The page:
New research among over 1,000 Britons living with disability reveals how they have been affected by the pandemic
Earlier this week we released Part 1 of a large study we conducted with BBC. This new research among people living with disabilities about the coronavirus pandemic finds that approaching half (47%) have been unable to socialise, a third (36%) are now unable to access medical appoints because of COVID-19 and just over a quarter (27%) have been unable to carry out essentials such as food shopping.
Just under a quarter (24%) say that the pandemic has left them unable to use public transport due to the changes required to keep trains, buses, and other types of transport in line with social distancing measures. The same proportion (24%) say COVID-19 has prevented them from leaving their home, with the highest figures being among adults with learning, social, or memory disabilities, a third (32%) of whom say has left them house bound.
Among people living with disabilities who are in employment, nine in ten (91%) say that concern for their health during the pandemic has not forced them to leave work> The research finds that 8% have left their job due to the COVID-19 outbreak, a figure that doubles to 16% among 18-34 year-olds.
This number rises further still among adults living with disability who also receive paid care and support, 21% of whom have stepped back from their positions due to concerns about their health.
Most feel overlooked, and say the pandemic has worsened the rights of the disabled
YouGov’s data shows that approaching two in three (65%) of adults living with disability believe that the pandemic has had either a very (25%) or fairly (40%) a negative impact on the rights of disabled people living in the UK. One in six (18%) say it’s had no impact and one in twenty (5%) say the outbreak has had a positive impact on the rights of disabled people.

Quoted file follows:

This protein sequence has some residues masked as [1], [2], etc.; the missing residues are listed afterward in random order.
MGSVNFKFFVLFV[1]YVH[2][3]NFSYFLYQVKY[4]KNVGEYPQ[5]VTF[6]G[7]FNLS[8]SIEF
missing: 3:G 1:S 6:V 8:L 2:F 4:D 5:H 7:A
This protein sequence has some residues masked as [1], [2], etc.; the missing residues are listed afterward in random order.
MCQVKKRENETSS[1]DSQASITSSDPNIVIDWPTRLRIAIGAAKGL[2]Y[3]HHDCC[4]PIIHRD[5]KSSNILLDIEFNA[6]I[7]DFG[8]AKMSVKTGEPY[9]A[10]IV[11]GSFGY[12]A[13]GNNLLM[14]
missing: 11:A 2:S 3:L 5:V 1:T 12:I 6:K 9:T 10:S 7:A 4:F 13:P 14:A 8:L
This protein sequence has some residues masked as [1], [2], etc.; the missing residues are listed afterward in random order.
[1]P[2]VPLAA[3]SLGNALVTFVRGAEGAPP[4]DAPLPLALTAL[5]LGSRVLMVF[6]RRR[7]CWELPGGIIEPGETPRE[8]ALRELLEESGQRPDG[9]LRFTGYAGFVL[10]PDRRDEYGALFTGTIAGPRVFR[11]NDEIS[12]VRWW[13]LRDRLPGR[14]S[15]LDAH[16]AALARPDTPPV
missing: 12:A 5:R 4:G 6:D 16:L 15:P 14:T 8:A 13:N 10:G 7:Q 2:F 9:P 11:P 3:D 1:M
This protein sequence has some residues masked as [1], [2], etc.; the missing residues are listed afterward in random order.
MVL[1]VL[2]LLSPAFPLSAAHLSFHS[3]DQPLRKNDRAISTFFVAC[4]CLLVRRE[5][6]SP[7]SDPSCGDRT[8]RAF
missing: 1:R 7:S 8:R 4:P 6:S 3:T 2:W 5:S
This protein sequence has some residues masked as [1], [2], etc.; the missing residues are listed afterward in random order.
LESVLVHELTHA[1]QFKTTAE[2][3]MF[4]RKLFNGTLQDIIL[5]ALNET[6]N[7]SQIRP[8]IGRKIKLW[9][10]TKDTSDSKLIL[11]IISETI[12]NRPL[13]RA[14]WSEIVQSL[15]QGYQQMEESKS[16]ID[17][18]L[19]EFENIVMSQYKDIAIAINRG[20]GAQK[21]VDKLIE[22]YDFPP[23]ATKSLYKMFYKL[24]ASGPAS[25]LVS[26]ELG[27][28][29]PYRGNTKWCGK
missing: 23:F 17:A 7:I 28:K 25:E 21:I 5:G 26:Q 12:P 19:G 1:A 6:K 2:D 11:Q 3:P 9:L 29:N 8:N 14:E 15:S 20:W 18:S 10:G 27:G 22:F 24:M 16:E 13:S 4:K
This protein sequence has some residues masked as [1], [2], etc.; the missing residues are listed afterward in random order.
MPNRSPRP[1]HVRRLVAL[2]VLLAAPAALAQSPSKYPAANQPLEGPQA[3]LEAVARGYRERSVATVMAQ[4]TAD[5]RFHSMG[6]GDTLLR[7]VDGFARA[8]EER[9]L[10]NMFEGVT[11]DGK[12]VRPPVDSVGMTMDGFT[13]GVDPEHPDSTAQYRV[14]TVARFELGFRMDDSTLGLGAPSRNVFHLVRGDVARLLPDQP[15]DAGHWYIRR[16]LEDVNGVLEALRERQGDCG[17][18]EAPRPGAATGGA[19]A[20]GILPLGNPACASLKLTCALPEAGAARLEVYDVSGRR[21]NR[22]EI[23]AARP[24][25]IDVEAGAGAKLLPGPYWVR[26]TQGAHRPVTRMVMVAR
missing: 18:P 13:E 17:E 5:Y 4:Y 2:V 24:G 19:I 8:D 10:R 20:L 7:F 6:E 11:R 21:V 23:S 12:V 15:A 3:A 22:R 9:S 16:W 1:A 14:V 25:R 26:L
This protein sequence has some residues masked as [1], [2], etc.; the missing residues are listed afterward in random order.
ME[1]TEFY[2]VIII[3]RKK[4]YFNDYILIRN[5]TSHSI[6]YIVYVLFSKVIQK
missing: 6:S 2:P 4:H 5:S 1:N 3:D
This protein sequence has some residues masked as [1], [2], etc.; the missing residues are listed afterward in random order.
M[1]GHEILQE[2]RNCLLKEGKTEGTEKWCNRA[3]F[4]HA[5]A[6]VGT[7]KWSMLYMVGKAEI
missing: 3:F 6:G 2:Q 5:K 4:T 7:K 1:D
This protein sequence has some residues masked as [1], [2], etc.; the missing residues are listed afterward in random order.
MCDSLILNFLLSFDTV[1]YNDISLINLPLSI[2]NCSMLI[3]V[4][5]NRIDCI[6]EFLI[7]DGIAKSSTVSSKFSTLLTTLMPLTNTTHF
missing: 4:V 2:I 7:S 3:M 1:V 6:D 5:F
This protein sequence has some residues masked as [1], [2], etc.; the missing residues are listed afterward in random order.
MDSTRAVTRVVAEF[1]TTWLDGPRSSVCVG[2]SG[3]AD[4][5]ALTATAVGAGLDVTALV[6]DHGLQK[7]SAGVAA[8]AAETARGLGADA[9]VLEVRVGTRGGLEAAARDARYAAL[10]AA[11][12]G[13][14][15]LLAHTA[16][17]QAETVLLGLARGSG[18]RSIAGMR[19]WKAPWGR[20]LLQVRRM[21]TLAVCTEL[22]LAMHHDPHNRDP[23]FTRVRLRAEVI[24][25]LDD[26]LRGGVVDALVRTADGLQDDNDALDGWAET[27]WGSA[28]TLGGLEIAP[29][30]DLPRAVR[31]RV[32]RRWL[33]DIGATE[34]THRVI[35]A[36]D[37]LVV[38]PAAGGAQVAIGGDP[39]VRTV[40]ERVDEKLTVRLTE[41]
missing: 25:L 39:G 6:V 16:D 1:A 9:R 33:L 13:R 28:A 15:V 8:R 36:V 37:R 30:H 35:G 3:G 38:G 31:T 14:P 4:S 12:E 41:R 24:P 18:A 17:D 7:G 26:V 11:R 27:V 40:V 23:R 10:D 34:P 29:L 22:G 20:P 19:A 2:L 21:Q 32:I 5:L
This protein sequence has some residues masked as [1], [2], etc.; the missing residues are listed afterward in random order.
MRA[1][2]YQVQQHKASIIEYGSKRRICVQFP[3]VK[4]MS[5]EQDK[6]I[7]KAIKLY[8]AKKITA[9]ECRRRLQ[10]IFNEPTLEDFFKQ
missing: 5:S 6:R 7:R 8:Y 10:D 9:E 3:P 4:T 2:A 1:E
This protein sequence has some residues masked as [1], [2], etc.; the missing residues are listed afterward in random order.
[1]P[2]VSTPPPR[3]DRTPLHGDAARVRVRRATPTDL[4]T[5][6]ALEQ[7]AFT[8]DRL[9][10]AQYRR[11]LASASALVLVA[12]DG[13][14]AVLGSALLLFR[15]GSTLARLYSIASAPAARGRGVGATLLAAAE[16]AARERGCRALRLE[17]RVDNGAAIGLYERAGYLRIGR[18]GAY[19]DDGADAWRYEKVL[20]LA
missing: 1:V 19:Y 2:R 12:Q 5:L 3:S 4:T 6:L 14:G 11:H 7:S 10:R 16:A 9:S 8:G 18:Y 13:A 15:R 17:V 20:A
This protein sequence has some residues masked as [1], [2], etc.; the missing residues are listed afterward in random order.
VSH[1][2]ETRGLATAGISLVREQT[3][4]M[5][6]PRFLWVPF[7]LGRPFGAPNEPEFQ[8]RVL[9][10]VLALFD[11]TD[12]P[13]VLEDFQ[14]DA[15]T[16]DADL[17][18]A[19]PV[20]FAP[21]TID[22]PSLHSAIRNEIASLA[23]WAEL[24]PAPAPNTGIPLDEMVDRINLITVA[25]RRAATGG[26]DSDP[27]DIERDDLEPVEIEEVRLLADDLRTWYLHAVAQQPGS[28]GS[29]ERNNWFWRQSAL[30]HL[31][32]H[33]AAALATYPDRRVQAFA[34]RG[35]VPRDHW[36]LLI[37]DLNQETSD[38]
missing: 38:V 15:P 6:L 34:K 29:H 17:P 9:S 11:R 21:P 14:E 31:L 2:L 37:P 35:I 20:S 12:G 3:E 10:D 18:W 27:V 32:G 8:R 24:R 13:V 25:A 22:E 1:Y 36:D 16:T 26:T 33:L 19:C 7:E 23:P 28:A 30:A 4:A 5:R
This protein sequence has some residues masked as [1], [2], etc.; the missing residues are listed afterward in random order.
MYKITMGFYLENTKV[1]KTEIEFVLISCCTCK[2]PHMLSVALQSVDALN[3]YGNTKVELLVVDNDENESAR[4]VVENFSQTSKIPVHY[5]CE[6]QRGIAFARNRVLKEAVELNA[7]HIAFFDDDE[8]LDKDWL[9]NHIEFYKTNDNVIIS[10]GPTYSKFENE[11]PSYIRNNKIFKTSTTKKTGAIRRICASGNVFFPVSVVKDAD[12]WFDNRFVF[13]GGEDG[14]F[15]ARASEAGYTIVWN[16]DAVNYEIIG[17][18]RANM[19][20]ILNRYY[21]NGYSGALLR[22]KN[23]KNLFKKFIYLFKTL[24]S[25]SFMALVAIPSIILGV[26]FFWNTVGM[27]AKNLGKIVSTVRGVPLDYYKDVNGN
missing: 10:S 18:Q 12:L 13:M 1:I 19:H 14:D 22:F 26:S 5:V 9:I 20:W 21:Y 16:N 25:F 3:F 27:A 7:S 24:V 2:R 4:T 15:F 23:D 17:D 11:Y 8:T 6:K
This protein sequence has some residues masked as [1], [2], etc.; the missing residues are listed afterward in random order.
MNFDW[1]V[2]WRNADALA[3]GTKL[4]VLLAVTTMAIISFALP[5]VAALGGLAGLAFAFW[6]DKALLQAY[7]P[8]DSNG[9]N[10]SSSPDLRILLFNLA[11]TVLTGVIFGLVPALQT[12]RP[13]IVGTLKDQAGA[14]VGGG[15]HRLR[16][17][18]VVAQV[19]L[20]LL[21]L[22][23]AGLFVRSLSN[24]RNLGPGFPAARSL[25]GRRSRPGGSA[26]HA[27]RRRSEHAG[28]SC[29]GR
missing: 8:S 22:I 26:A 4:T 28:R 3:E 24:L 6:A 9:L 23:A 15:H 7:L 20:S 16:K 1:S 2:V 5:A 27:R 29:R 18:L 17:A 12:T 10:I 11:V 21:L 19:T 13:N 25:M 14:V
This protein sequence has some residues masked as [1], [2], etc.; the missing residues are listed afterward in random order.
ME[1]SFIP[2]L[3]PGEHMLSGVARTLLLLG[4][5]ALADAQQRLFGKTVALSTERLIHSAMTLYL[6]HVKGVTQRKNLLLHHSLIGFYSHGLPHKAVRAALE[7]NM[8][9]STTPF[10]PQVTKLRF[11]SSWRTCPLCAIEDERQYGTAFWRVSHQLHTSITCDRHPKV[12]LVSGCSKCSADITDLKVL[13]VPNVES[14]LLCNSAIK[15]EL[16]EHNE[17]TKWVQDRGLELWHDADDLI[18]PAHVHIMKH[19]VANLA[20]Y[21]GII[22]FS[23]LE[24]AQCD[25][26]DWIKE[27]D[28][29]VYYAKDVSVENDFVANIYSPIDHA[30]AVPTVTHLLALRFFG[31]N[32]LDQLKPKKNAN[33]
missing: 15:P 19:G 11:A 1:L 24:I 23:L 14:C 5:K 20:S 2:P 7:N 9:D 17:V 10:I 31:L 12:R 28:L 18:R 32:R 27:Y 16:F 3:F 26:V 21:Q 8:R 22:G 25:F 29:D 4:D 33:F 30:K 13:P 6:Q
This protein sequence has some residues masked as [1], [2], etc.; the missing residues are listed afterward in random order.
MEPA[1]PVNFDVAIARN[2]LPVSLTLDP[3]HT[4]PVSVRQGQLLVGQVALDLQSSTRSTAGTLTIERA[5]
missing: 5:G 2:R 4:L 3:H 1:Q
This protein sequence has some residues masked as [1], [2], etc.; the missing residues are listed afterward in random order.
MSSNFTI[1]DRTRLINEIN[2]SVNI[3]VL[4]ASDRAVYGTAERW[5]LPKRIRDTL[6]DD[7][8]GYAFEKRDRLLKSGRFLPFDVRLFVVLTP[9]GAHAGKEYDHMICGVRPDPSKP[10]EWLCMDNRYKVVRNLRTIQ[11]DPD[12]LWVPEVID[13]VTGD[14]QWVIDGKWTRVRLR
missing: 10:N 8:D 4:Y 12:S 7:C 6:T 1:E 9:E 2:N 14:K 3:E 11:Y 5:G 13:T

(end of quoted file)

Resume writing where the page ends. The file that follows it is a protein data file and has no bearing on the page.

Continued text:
Seven in ten (71%) adults living with disability say they feel that the needs of disabled people have been overlooked either to some (36%) or a great (35%) extent during the coronavirus pandemic. One in ten (10%) believe that their needs have been overlooked to a minor extent and 7% think they have not been overlooked at all.
Adults living hearing and visual disabilities are the most likely (81%) to say that disabled adults have been overlooked as part of the country’s pandemic response, with almost as many (80%) adults with a social, learning, or memory disability feeling the same.
Has COVID-19 affected their care and access to treatment?
Nearly half (48%) of disabled adults say their regular treatments or therapies have deceased either significantly (33%) or slightly (15%) since the outbreak began in March. A quarter (25%) believe they have stayed the same and one in five (21%) think that they have increased either significantly (7%) or slightly (14%).
Furthermore, just over a quarter (27%) report that the number of visits they receive per week from carers and assistants has fallen since the start of the pandemic; at the other end of the scale however one in ten (10%) report more frequent visits from carers since the pandemic began.
When asked about amount of paid or professional care and support they receive overall, 22% of disabled adults who received paid professional care report that this care has also decreased since March, compared to 14% who say their overall care has increased.
The frequency and access to care is not the only issue; a third (34%) of disabled adults receiving paid care and support say they now feel less safe receiving this care than they did before the COVID-19 pandemic, however 10% say they feel more safe doing so.
These factors of decreased frequency and access to professional care may have a substantial on these adults’ lives, with 61% of them saying that this care gives them the freedom to be either very or fairly independent.
Further to this difficulty regarding care and support, over half (60%) of disabled adults receiving paid care and support report they have had difficulty sourcing medical and hygiene products since the beginning of the pandemic.
Three in ten (30%) say they have difficulty in getting their medications (including medical creams and ointments), among adults with a learning, social, or memory disability this number jumps to 43%.
Another 21% have struggled to get hold of personal protective equipment, and 19% have struggled to source other hygiene products during the pandemic.
Issues with finding and sourcing medical and health products has affected younger disabled adults more than their elders, overall 80% of disabled adults aged between 18 and 34 who receive care reporting difficulties, compared to 32% of those aged between 50 and 65.
This data was previously featured on the BBC
See YouGov's research about how 25 years of the Disability Discrimination Act has impacted adults living with disability here